Passengers would pay for more legroom

Have the world’s airlines gone an inch too far?
The trend of airlines cramming too many seats into planes and making sure every one of them is filled may have gone too far. Six out of 10 respondents in a new survey say they would pay extra for a bit more legroom.
Based on data from almost 3,500 travellers from 18 countries, the APEX 2015 Global Passenger Insights Survey reveals data on cabin comfort, inflight connectivity and entertainment.
“Given the option of adding space to increase seat comfort, where do passengers most want it?” he survey asks. “At their feet. […] The majority of travellers favour more legroom to stretch their limbs over a well-padded seat – and would even pay for extra inches.”
For travellers from Europe, North America, the Pacific Islands, Latin America and Africa, legroom is even more crucial than a comfortable seat. The survey cites this as being especially important for long-haul flights, economy flyers and heavy-set passengers.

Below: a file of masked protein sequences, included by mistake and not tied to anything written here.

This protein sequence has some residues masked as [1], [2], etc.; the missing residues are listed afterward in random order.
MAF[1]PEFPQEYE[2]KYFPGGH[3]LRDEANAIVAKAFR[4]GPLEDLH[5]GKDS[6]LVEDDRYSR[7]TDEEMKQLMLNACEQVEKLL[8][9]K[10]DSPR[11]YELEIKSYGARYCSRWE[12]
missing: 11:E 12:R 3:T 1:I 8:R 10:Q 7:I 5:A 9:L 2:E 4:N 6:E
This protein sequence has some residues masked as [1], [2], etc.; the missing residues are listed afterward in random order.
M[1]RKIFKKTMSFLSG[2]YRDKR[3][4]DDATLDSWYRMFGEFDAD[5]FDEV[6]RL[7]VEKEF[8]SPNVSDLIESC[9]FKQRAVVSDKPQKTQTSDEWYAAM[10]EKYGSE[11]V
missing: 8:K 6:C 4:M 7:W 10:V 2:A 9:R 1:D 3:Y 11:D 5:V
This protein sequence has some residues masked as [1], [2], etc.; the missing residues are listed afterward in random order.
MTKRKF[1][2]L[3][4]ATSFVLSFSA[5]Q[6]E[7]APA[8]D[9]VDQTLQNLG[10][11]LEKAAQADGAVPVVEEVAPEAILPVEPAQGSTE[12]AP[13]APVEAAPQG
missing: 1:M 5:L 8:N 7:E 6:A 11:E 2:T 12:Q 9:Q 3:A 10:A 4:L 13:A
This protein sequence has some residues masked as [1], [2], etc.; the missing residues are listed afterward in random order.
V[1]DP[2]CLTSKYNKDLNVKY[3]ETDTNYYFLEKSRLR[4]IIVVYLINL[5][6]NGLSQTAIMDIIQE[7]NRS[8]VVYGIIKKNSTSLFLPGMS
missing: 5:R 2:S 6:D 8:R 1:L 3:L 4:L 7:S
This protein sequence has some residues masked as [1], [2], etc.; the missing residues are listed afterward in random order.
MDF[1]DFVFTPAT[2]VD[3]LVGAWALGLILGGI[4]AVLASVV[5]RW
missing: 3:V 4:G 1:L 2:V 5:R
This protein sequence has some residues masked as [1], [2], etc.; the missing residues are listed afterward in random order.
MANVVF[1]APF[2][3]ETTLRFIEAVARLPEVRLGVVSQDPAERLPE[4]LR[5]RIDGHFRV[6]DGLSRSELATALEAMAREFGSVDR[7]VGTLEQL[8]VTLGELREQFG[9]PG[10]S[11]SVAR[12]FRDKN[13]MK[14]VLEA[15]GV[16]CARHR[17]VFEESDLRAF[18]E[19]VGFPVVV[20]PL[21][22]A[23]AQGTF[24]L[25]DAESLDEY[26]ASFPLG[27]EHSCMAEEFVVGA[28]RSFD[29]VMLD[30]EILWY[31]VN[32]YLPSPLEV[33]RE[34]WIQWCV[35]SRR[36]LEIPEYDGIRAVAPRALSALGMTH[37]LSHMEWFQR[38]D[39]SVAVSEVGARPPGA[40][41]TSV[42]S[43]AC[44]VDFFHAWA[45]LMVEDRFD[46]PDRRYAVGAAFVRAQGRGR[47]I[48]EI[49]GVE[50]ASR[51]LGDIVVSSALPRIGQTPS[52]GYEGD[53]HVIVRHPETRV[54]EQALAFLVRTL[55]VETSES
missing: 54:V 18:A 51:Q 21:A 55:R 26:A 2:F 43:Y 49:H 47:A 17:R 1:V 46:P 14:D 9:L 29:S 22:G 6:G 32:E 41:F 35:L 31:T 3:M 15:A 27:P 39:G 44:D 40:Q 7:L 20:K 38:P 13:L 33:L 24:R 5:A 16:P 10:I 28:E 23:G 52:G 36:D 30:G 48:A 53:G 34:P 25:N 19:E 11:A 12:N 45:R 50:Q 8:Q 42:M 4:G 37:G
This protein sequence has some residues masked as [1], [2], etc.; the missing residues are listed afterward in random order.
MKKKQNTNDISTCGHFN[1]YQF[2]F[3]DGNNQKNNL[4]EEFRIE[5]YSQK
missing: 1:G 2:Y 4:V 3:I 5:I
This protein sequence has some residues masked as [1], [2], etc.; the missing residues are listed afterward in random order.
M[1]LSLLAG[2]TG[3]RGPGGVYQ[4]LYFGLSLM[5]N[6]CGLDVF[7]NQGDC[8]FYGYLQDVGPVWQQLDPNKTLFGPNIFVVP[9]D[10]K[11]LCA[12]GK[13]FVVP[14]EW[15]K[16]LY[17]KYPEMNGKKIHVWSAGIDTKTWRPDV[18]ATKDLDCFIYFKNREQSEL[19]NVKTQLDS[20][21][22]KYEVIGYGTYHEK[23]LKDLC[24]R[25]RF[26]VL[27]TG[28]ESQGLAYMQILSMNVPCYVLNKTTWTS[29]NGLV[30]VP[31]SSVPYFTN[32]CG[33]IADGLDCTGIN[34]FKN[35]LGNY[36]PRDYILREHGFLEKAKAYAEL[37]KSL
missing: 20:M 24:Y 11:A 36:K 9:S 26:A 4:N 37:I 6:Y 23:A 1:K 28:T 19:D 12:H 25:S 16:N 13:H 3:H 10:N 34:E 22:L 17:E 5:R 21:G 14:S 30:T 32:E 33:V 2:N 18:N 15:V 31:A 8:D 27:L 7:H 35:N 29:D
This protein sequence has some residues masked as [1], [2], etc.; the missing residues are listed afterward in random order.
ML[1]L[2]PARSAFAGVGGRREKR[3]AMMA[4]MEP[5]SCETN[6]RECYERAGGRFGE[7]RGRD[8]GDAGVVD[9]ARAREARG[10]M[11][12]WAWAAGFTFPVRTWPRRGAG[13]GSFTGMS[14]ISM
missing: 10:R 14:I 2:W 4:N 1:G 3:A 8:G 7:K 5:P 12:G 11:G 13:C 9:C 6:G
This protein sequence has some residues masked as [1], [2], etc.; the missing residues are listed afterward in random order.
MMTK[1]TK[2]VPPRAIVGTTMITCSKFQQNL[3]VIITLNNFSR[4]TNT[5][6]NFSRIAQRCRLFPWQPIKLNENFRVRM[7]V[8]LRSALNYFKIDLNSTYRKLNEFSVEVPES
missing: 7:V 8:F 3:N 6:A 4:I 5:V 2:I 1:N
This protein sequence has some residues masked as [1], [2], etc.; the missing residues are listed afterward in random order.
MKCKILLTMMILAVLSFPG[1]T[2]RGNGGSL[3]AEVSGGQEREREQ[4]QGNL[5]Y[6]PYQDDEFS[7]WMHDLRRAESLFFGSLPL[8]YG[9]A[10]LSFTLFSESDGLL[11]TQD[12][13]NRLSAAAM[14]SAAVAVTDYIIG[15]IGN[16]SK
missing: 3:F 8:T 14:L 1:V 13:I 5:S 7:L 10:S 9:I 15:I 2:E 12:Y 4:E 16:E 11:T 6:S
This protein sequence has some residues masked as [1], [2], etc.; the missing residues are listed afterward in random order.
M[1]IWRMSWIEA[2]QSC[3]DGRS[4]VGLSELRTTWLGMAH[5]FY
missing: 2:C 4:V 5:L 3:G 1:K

Six out of 10 would even pay extra, and one third would shell out up to $10 or more for additional legroom. However, those from Asia and the Middle East sit differently on the issue, placing more value on a cushier seat and decent back support.
Following close behind legroom are two related areas – more distance between seatmates and a wider seat. Overhead storage and armrest space rank of least importance.
Space isn’t just a physical issue, it’s psychological too. The survey links increased distance between passengers with increased socialisation. Three-quarters of first-class passengers chat with their neighbours, compared to only half in economy. This seems to say that invasion of personal space can lead to social shutdown.
Wider seats may also have something to do with how much sleep you get on flights, with 76% of premium cabin passengers sleeping on their last flight compared to only 64% in economy and economy plus.
TTG Nordic


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